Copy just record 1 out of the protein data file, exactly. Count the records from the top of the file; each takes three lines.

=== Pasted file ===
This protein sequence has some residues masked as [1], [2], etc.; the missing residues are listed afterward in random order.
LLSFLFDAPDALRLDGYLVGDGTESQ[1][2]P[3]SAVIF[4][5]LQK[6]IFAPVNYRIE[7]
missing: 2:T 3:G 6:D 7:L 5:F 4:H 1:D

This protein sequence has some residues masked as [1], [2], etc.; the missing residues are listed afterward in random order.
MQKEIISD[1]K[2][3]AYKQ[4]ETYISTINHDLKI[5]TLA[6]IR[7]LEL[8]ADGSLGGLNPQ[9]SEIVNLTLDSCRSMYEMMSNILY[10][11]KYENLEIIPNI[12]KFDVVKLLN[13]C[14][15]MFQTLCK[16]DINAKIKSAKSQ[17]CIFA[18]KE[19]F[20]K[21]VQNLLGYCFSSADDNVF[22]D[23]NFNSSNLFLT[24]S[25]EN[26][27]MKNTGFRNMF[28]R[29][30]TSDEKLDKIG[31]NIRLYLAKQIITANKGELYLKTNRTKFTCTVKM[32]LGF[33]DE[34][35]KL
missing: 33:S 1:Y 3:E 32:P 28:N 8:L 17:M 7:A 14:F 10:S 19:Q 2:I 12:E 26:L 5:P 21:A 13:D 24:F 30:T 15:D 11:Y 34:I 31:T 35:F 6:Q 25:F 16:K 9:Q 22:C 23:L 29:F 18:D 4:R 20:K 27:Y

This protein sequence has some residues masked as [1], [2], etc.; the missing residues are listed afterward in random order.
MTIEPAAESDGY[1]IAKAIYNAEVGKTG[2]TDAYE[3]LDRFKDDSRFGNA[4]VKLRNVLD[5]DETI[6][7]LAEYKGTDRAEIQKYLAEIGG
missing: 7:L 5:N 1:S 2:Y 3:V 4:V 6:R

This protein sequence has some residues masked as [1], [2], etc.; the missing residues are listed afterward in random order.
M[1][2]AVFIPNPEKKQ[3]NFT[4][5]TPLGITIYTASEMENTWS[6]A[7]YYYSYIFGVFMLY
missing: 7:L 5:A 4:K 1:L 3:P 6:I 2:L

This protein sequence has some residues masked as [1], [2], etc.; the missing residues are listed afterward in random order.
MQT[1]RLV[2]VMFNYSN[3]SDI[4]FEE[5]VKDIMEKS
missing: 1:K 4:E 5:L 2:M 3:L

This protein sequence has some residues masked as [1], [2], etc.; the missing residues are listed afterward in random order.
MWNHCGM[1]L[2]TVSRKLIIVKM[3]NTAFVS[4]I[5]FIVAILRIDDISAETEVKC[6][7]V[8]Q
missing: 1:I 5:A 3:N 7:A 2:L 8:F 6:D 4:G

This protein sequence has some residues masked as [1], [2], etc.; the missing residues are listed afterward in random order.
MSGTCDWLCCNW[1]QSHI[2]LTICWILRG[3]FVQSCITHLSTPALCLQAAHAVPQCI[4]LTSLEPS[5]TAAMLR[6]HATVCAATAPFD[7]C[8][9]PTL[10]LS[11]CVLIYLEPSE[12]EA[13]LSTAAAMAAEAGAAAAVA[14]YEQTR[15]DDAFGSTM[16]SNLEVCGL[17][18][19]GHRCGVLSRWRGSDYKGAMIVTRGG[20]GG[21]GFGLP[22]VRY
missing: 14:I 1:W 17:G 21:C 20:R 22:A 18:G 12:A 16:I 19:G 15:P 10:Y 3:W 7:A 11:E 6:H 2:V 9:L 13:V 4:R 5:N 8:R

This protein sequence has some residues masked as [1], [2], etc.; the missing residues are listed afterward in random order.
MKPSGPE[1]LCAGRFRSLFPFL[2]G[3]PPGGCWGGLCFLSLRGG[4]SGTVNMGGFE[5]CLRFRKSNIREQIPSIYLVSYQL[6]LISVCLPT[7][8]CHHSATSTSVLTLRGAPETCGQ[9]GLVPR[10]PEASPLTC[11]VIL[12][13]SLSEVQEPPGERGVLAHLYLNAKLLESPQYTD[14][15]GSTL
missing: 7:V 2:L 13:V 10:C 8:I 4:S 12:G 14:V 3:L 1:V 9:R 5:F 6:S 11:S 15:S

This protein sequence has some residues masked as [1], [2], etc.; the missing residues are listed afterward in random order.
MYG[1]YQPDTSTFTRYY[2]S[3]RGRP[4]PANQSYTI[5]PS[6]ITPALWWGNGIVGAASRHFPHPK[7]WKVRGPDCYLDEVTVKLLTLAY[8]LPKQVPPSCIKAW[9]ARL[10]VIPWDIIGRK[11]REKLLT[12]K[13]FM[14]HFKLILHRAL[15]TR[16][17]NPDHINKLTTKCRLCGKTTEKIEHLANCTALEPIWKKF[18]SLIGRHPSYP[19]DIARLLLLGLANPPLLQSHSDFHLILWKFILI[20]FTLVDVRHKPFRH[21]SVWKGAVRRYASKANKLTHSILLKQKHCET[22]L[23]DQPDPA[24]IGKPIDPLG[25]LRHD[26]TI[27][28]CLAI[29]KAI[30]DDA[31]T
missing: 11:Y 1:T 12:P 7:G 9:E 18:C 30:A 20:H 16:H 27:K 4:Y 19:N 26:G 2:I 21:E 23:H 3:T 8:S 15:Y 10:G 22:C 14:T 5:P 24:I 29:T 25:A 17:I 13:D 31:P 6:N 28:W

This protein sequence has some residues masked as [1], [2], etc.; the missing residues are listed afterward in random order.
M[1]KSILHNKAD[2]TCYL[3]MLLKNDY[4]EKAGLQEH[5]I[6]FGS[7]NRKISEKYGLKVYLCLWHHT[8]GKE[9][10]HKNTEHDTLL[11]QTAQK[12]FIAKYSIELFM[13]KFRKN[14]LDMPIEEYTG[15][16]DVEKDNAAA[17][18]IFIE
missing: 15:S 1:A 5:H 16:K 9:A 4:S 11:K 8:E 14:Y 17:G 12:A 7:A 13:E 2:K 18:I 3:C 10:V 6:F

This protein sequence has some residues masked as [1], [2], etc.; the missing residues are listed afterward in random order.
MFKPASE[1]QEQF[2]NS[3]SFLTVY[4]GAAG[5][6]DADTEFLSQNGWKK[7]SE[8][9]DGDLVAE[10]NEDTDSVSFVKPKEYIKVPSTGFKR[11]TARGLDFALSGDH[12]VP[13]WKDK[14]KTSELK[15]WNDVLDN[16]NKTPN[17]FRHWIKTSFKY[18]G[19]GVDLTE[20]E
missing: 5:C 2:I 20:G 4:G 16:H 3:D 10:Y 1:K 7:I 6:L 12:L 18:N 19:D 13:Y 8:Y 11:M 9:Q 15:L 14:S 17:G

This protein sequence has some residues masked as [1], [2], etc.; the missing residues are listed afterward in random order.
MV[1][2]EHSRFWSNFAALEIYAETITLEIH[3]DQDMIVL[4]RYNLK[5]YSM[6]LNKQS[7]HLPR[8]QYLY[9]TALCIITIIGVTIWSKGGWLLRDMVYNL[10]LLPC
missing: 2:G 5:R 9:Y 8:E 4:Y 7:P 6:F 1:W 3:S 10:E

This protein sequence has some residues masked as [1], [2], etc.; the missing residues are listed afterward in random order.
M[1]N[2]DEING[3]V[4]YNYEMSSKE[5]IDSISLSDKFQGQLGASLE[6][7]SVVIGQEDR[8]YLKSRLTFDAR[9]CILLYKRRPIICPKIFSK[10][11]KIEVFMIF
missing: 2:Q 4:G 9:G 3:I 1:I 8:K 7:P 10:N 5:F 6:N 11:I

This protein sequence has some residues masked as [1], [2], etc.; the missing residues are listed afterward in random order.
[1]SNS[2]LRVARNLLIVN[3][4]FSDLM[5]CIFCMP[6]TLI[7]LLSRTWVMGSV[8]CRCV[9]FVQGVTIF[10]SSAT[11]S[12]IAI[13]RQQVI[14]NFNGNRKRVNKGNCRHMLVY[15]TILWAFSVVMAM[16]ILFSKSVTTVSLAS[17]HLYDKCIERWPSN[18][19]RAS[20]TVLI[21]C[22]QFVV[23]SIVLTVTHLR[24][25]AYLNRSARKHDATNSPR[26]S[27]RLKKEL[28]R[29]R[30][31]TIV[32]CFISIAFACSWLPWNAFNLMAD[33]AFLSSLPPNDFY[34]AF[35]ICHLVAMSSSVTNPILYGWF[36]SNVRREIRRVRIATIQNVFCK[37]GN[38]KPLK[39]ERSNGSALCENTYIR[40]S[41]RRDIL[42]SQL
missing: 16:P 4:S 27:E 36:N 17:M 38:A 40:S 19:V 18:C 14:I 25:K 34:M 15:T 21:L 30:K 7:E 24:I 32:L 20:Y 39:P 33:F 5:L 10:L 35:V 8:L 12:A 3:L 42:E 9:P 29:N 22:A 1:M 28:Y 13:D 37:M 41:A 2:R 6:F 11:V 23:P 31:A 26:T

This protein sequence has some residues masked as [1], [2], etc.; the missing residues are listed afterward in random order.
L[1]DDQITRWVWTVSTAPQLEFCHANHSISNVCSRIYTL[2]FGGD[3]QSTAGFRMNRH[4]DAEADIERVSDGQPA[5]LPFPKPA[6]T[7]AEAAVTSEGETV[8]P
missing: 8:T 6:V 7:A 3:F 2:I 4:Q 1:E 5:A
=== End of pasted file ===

This protein sequence has some residues masked as [1], [2], etc.; the missing residues are listed afterward in random order.
LLSFLFDAPDALRLDGYLVGDGTESQ[1][2]P[3]SAVIF[4][5]LQK[6]IFAPVNYRIE[7]
missing: 2:T 3:G 6:D 7:L 5:F 4:H 1:D